Sunday, January 27, 2013

Water Carriers and the Synoptic Problem

I'm coming perilously close to the last chapter of my thesis, and I have been reading an article that questions the two-source hypothesis of development of the synoptic gospels (also referred to as the Q or Quelle hypothesis). This hypothesis proposes that Mark was the first of the three synoptic gospels and that both Matthew and Luke used it as a primary source, along with another lost source known as Q (from the German word quelle, which means source).

 I've always been ambivalent of the hypothesis as it dismisses the traditional place given to Matthew as the first of the gospels, and it posits (in my mind) its own unsatisfactory solution. One reason its proponents dismiss the primacy of Matthew is that the original sayings gospel in Hebrew (or possibly, maybe more likely, in Aramaic) has never been discovered. "Why," they ask, "would the early Church not preserve such an important document?" So they propose as a solution the existence of a source (also possibly from an original Aramaic source, according to some) which likewise has never be discovered. Doesn't the same question apply here? Yet, the Q hypothesis is the most popular explanation among scripture scholars for the development of Matthew and Luke. I'm not likely to produce a convincing argument at this stage in my development as a scripture scholar (which is very early).

This morning as I changed the header image on Facebook to a shot of the Cenacle that I took some time ago, I was trying to remember which books other than Acts mentioned the "upper room." As it turns out, both Mark 13:14 and Luke 22:11 mention it. The RSV translation varies between the two, and the Greek varies considerably as well, even though the two passages convey essentially the same information. Here are the two below:
And on the first day of Unleavened Bread, when they sacrificed the passover lamb, his disciples said to him, "Where will you have us go and prepare for you to eat the passover?" And he sent two of his disciples, and said to them, "Go into the city, and a man carrying a jar of water will meet you; follow him, and wherever he enters, say to the householder, 'The Teacher says, Where is my guest room, where I am to eat the passover with my disciples?' And he will show you a large upper room furnished and ready; there prepare for us." (Mark 14:12–15)

Then came the day of Unleavened Bread, on which the passover lamb had to be sacrificed. So Jesus sent Peter and John, saying, "Go and prepare the passover for us, that we may eat it." They said to him, "Where will you have us prepare it?" He said to them, "Behold, when you have entered the city, a man carrying a jar of water will meet you; follow him into the house which he enters, and tell the householder, 'The Teacher says to you, Where is the guest room, where I am to eat the passover with my disciples?' And he will show you a large upper room furnished; there make ready." (Luke 22:7–12)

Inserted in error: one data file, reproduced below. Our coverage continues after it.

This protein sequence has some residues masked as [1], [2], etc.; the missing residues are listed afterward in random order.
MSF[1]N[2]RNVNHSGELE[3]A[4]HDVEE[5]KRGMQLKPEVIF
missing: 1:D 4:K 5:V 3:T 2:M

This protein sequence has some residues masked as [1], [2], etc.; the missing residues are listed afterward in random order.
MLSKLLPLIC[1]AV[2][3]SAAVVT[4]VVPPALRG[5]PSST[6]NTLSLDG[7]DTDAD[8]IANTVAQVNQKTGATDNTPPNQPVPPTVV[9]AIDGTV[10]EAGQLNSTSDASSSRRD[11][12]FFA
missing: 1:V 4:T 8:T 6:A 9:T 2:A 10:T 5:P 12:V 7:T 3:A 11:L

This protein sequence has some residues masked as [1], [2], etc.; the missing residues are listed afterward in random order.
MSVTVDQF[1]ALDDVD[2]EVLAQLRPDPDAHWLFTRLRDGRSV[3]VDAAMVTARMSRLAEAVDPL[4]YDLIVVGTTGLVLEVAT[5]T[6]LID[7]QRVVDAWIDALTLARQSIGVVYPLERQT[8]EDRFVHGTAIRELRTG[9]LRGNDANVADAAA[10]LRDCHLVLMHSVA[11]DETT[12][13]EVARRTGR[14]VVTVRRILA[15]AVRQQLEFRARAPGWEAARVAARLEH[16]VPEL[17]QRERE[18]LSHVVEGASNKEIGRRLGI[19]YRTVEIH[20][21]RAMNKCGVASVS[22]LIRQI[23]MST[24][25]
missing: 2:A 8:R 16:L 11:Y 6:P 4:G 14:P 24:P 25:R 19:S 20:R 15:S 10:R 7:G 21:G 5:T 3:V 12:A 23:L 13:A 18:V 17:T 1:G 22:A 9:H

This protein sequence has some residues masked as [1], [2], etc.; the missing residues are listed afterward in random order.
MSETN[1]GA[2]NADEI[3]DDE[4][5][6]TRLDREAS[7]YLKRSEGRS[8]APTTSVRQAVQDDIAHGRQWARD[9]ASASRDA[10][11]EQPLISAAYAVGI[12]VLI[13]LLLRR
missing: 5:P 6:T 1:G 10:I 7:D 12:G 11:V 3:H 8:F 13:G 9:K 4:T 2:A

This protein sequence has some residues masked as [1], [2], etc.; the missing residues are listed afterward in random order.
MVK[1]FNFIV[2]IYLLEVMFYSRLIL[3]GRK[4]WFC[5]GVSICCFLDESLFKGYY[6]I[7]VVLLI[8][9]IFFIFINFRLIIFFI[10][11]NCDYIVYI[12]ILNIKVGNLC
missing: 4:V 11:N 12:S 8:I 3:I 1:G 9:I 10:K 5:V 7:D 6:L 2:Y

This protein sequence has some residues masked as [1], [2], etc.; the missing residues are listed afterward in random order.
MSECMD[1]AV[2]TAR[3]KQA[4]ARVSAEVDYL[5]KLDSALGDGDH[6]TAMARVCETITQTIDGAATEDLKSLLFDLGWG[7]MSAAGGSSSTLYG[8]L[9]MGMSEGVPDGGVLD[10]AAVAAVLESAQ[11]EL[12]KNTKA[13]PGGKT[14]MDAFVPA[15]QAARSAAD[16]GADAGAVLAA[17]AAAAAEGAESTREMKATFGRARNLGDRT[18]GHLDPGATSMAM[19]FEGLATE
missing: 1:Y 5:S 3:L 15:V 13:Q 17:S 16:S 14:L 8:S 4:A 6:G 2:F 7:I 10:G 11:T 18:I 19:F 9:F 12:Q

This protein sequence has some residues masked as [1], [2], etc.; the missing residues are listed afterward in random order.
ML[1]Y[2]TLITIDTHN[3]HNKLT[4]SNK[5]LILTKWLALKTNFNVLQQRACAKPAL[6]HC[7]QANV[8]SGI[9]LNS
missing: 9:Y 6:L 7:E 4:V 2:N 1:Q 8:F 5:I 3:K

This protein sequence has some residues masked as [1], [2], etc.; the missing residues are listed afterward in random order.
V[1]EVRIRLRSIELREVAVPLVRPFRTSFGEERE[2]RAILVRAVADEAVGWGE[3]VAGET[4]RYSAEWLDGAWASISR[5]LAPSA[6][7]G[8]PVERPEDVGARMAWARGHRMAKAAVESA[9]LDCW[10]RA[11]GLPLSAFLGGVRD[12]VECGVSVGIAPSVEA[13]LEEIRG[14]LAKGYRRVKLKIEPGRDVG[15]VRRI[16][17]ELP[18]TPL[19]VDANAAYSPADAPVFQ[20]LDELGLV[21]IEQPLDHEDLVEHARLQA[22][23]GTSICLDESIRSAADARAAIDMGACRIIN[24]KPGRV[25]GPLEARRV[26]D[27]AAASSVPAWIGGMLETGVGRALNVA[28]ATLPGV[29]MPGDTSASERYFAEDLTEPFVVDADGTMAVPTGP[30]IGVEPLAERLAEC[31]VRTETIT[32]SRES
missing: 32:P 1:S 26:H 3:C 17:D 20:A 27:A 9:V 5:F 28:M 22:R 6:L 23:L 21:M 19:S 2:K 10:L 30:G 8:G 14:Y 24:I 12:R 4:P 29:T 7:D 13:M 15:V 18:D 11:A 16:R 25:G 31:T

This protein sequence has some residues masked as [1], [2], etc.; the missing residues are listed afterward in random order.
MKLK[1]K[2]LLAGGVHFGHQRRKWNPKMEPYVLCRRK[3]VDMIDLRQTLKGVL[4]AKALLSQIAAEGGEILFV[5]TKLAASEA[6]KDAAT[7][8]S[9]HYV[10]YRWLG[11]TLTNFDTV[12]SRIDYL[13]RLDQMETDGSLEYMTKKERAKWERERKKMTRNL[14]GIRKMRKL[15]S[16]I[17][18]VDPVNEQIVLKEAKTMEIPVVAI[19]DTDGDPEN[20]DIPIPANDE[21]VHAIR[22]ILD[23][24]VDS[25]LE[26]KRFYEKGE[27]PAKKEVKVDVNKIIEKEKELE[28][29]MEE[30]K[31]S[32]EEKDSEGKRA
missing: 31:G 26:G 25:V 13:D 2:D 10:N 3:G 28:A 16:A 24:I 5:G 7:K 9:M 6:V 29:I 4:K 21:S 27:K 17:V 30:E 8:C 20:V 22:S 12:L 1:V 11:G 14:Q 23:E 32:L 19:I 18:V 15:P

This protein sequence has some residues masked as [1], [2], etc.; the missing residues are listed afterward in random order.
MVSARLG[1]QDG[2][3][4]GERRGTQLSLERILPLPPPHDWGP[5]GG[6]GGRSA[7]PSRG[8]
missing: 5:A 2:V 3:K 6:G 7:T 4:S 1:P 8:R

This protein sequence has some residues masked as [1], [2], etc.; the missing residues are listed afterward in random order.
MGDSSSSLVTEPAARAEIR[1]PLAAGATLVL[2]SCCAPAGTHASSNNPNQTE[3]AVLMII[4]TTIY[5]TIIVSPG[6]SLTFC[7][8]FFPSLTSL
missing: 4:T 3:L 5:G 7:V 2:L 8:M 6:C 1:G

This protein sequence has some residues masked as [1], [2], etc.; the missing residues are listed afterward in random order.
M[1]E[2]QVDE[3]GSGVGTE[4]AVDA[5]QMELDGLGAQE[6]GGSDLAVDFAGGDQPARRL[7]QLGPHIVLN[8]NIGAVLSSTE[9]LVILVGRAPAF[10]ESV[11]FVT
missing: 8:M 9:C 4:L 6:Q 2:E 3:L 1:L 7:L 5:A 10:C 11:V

Now scholars have several methods of determining derivation of one text from another or determining which version was earlier or later. The differences in Luke, which seem to be a refinement of the Markan text, make sense and indicate derivation because it exhibits some typical signs. It's slightly longer than the original, provides slightly more detail but leaves out redundant elements (for example, "furnished" rather than "furnished and ready"). Clearly Luke appears to be derived from Mark. However, the parallel in Matthew 26:17–19 is perplexing. 
Now on the first day of Unleavened Bread the disciples came to Jesus, saying, “Where will you have us prepare for you to eat the passover?” He said, “Go into the city to a certain one, and say to him, ‘The Teacher says, My time is at hand; I will keep the passover at your house with my disciples.’” And the disciples did as Jesus had directed them, and they prepared the passover. (Matthew 26:17–19)
Matthew is supposed to have Mark as a source, but aside from the common event related here, this passage doesn't seem to exhibit signs of derivation. There's no mention of the passover lamb as in both of the other pericopes. There's no mention of the man carrying the jar of water, a detail that is strangely made less precise (a possible hint against derivation), and there is no mention of the upper room (also a detail that makes the story less precise). In Mark and Luke, the disciples/Apostles ask the house owner where the room is (suggesting a prior arrangement), whereas in Matthew the arrangements are clearly being made at the time of contact.

If Matthew has the Gospel of Mark as its source for this story (as the two-source hypothesis claims), why such a dramatically different passage in Matthew? What was Matthew's source for this version of the story (if it wasn't Mark or Q)?